• Imaginative Play - Sing the song posted from YouTube below and follow the actions with the finger puppet on your finger. This song is currently one of Tahlia's favourites, which is why I made this page now I guess!
  • Tucking - Tuck the candle into the basket (No!) and candlestick bowl!
  • Fine Motor Skills - all quiet books encourage fine motor skills through turning pages, and on this page, through tucking the candle into pockets, and slotting it onto your finger.

Read the Chapter

Mark 4


What a warning! If we hide our light (understanding of God's word) we will lose it. But if we expose it, it will be fed and grow!! God promises in Isaiah 42:3 that "He will not crush the weakest reed or put out a flickering candle. He will bring justice to all who have been wronged." See also Matthew 12:20. He is sensitive with us and we can trust Him with our souls no matter how fragile we feel.

This is the traditional kids song "This Little Light of Mine" which the page is designed to be sung with. The version is a little dated, but it was the best I could find. Hope your child enjoys singing it with you!

Saturday, 28 October 2017

Vegan Vs Wool Felt - My Perspective

Recently I read a discussion regarding wool felt and ethical issues. Whilst I believe these arguments are made sincerely and have valid points, I feel that the other side of the argument is often left out entirely. Are there any ethical issues relating to vegan felt?

Please be warned there may be graphic content in my words. You can google the graphic pictures if you so desire.

Moondyne / CC-BY-SA-3.0
The Big Merino in Goulburn
Australia is famous for it's "Big" attractions

Wool Felt:

The argument was made that vegan felt was more ethical due to the fact that it was made from recycled plastic bottles, and did not cause harm to animals. Whereas wool felt comes from sheep, and there are cruel animal husbandry practices such as mulesing associated with farming practices. Concerns were also raised about living conditions.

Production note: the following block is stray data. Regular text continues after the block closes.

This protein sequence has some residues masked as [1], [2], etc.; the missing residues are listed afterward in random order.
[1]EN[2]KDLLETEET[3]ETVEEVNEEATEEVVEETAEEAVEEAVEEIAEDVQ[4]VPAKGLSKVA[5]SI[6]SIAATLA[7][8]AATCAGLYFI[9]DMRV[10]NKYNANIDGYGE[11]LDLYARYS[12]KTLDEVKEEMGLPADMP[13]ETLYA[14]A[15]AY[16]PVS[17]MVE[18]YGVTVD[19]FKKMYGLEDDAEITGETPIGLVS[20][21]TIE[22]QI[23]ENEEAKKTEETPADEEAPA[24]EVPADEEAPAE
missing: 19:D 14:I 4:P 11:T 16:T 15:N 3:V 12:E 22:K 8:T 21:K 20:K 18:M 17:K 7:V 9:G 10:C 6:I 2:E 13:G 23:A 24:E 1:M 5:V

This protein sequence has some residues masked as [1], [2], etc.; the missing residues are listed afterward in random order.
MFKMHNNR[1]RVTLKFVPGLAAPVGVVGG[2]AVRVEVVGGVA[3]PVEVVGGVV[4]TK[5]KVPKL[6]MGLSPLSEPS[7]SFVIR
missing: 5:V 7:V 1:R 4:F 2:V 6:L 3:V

As the daughter of a sheep farmer in Australia, I must say that most farmers want to look after their sheep. Sheep in Australia are generally not housed in a shed or factory. They are free to roam in a paddock and eat grass. I guess the exception would be fat lambs - where lambs are kept in an enclosure in order to restrict grass intake and are fed grain in order to fatten them up quickly for market. This is done for the meat market and those lambs do not live long enough to provide wool. So wool felt has nothing to do with that. Sheep do not have to die to give us wool, and in fact, they need the wool taken off them for summer. It is in the best interests of farmers to look after their sheep, and the majority do.

Mulesing is a widespread practice that involves cutting strips of wrinkly wool-bearing skin away from around the backside of sheep to prevent faeces and urine getting stuck to the wool, which attacts flies who lay their eggs there. When the maggots hatch, they eat the flesh of the sheep. I have seen fly strike first hand. I know that whilst mulesing does cause pain it is short-lived and is very effective at preventing fly strike - where a sheep may rot to death from maggot infection. It does not smell nice.

Wool Felt Sheets by Andiec / CC-BY-SA-3.0

Vegan Felt:

Whilst the title sounds great, vegan felt can also have serious ethical issues.

Acrylic/Polyester Felt is vegan. It does not come from an animal source. It is however, made from petroleum. Wars are started over securing a stable petroleum source, so there are definitely ethical issues involved. Also, there are the issues of it being highly flammable unless treated with flame retardants - which probably carry health issues too. Plastics tend to off-gas hormonal substances which can interfere with the endocrine system and possibly cause infertility issues in factory workers. Not to mention the conditions endured by factory workers and the possibility of child slave labour.

Eco Felt is vegan. It is made from recycled plastic bottles. But does the fact that this is a second use negate the effects of production in the first place? The re-melting process is likely to cause further off-gassing anyway. 

Bamboo Felt is vegan. It comes from vegetation. But it is probably harvested in a way that causes deforestation and loss of habitat for Panda Bears. If it is grown, how likely is it that it is grown in areas that were previously deforested?